MD1556 East India Dock – Rectification of Legal Title
In the late 1990’s, London Docklands Development Corporation entered into a number of transfers of various parcels of land in relation to the redevelopment of East India Dock. It has come to light that due to an error in drafting, there is currently ambiguity around legal title and not all of the land was transferred as intended. The intention is therefore to resolve this ambiguity by GLA Land & Property Ltd formally disposing of its remaining property interests.
That the Mayor approves the disposal of GLA Land & Property Ltd.’s remaining interest in land at East India Dock, London E15 to Edgware Road (2015) Ltd for the sum of £1, subject to GLA Land & Property Ltd.’s legal costs being met by the purchaser.
Part 1: Non-confidential facts and advice
1.1 In 1998, London Docklands Development Corporation entered into transfers of various parcels of land which now comprise of a number of properties including Capstan House, Anchorgae House and Lighterman House at East India Dock, London.
1.2 At the time of transfer, the properties formed part of the wider East India Docks estate. The 1998 transfers were therefore transfers of part.
1.3 It has recently come to light that the drafting of the transfers was ambiguous in that they transferred land above ground and land below ground but the interpretation taken by Land Registry means that the land at ground level was not transferred and therefore is now part of the GLA Land & Property Ltd (GLAP) portfolio.
1.4 The properties in question are currently being sold and it was as a result of legal due diligence around the sale that the ambiguity was identified.
1.5 Subsequently, the GLA was approached by solicitors acting on the sale who have asked for the GLA’s assistance in resolving this situation.
1.6 External solicitors acting on behalf of GLAP have reviewed the position and confirmed that this would appear to be a clear case of a drafting error, as there would have been no benefit in LDDC retaining an interest in the “crust” of the ground.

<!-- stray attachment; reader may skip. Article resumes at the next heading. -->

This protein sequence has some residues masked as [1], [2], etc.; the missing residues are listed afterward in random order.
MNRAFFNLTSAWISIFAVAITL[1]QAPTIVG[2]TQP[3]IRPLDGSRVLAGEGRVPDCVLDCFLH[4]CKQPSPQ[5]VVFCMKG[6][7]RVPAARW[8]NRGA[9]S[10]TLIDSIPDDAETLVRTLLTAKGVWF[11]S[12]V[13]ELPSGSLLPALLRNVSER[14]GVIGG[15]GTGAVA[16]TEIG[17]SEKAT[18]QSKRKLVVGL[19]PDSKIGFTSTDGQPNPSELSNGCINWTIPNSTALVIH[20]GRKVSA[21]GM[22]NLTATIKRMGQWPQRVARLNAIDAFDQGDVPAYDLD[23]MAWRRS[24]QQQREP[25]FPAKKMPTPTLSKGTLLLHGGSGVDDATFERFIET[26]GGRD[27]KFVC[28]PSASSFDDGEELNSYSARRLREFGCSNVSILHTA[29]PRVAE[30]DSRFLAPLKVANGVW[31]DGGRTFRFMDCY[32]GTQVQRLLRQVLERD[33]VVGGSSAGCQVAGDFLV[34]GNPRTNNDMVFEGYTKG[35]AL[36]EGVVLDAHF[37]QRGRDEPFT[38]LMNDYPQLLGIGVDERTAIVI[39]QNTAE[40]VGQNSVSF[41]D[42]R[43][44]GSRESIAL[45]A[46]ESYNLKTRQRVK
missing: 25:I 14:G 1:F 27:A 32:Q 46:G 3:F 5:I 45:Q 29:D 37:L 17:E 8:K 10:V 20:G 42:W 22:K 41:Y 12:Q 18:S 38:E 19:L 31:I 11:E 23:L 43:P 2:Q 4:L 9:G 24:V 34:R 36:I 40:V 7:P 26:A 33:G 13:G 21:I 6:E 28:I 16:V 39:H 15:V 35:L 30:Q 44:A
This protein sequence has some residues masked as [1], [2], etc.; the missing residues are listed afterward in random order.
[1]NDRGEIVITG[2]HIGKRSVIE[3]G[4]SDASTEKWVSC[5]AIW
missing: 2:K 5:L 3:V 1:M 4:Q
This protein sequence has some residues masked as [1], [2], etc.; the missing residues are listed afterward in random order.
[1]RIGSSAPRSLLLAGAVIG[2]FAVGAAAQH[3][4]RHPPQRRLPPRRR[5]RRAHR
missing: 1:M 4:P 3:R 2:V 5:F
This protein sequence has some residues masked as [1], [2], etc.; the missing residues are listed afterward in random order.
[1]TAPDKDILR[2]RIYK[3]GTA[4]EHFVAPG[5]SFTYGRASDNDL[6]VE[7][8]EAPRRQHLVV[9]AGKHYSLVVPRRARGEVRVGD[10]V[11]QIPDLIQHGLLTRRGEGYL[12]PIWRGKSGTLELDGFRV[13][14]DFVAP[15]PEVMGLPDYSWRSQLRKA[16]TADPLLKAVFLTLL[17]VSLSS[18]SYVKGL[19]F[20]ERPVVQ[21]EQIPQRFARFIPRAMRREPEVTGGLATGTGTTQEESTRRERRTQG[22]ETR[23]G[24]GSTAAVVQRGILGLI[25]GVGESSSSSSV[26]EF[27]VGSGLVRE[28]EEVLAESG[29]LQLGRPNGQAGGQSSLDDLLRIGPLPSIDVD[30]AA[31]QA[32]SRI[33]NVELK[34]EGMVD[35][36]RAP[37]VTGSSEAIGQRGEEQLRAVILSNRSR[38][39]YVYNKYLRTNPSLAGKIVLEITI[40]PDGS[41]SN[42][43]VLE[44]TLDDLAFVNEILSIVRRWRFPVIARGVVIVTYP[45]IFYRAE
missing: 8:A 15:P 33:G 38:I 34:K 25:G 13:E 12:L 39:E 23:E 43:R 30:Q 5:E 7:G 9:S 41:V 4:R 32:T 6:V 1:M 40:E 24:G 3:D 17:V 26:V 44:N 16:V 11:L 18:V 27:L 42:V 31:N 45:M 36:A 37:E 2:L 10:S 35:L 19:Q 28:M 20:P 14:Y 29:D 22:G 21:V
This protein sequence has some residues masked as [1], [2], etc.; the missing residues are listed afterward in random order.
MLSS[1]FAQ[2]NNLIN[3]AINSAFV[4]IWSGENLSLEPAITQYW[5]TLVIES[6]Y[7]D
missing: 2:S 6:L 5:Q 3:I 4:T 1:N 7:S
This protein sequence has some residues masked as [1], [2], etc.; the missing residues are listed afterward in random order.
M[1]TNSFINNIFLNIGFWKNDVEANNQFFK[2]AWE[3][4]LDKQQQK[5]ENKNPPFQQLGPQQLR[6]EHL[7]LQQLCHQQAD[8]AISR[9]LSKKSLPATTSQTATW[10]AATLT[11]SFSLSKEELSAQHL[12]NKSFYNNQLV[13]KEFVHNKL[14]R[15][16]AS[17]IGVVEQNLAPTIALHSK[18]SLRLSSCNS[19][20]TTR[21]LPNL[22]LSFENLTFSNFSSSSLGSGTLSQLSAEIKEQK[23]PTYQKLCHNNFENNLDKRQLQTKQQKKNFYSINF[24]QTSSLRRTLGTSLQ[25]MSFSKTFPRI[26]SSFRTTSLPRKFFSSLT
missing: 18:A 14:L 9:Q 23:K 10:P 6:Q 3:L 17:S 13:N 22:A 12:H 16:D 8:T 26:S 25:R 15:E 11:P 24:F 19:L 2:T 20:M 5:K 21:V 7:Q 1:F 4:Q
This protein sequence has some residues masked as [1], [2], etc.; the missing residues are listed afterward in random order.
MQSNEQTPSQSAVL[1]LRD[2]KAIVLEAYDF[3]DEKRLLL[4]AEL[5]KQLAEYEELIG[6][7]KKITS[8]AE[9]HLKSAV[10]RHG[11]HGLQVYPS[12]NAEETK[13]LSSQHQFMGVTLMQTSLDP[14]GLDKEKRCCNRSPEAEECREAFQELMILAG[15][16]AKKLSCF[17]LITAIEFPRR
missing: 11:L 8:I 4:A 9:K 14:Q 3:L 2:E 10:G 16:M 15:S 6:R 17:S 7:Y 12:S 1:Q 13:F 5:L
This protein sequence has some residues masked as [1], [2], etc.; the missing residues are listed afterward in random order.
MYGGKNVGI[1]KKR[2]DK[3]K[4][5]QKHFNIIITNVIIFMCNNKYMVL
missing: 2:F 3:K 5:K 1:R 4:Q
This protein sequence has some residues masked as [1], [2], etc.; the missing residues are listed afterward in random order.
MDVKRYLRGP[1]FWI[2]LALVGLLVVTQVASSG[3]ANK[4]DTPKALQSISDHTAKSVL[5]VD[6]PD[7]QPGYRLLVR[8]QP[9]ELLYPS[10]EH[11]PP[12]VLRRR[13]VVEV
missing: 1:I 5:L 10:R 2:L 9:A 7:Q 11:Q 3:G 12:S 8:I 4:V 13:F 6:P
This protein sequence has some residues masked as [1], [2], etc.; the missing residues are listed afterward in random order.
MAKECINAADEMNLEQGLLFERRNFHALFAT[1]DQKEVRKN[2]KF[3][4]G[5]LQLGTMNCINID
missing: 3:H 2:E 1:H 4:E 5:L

2.1 The objective is to correct a legal drafting error, resolving ambiguity with land registration and allowing the sale of the properties to proceed.
2.2 This approach will enable the situation to be resolved at nominal cost, avoiding the need for extensive legal research into historical activity which may not result in any additional relevant information becoming available.
3.1 Advice has been taken and it is not thought that there are any equality issues in this case.
4.1 There is no reason for GLAP to retain an interest in this land and any attempt to do so would result in an expensive legal investigation into the historical situation.
4.2 Having been made aware of this situation, rectify the historical error will ensure compliance with the Mayoral commitment to have an exit strategy in place for all GLAP assets by 2016.
5.1 Due to an historical legal drafting error, GLAP has been left with a nominal legal interest with no value and as such there is no financial implication to finalising disposal arrangements for consideration of £1.
5.2 Costs of completing the disposal will be met by the purchaser.
6.1 GLAP has been advised by Eversheds in respect of this rectification/transfer.
6.2 Section 30 of the Greater London Authority Act 1999 (as amended) (GLA Act) gives the Mayor a general power to do anything which he considers will further one or more of the principal purposes of the GLA as set out in section 30(2) which are:
i. Promoting economic development and wealth creation in Greater London;
ii. Promoting social development in Greater London; and
iii. Promoting the improvement of the environment in Greater London
6.3 Section 333ZC of the GLA Act provides that the GLA may not dispose of land held by it for the purposes of housing and regeneration for less than the best consideration which can reasonably be obtained unless the Secretary of State consents. In this case it is agreed that LDDC should have transferred the land at ground level but this was omitted/not registered by the Land Registry in error. It is therefore considered that GLAP has never held the beneficial interest in this land. The transfer is therefore of the bare legal title only and accordingly it is considered that best consideration for the grant of this lease has been obtained in compliance with Section 333ZC of the GLA Act and the Secretary of State’s consent to the disposal is not required.
6.4 It should be noted that as GLAP will be a party to the legal documentation, GLAP will also need to approve the proposed lease in accordance with its constitution.
7.1 This matter has not been referred to either IPB or HIG although it has been discussed with the Deputy Mayor for Housing, Land & Property and the Assistant Director, Housing & Land. Resolving issues of this nature is considered to be a routine property transaction and there are no financial implications for the GLA.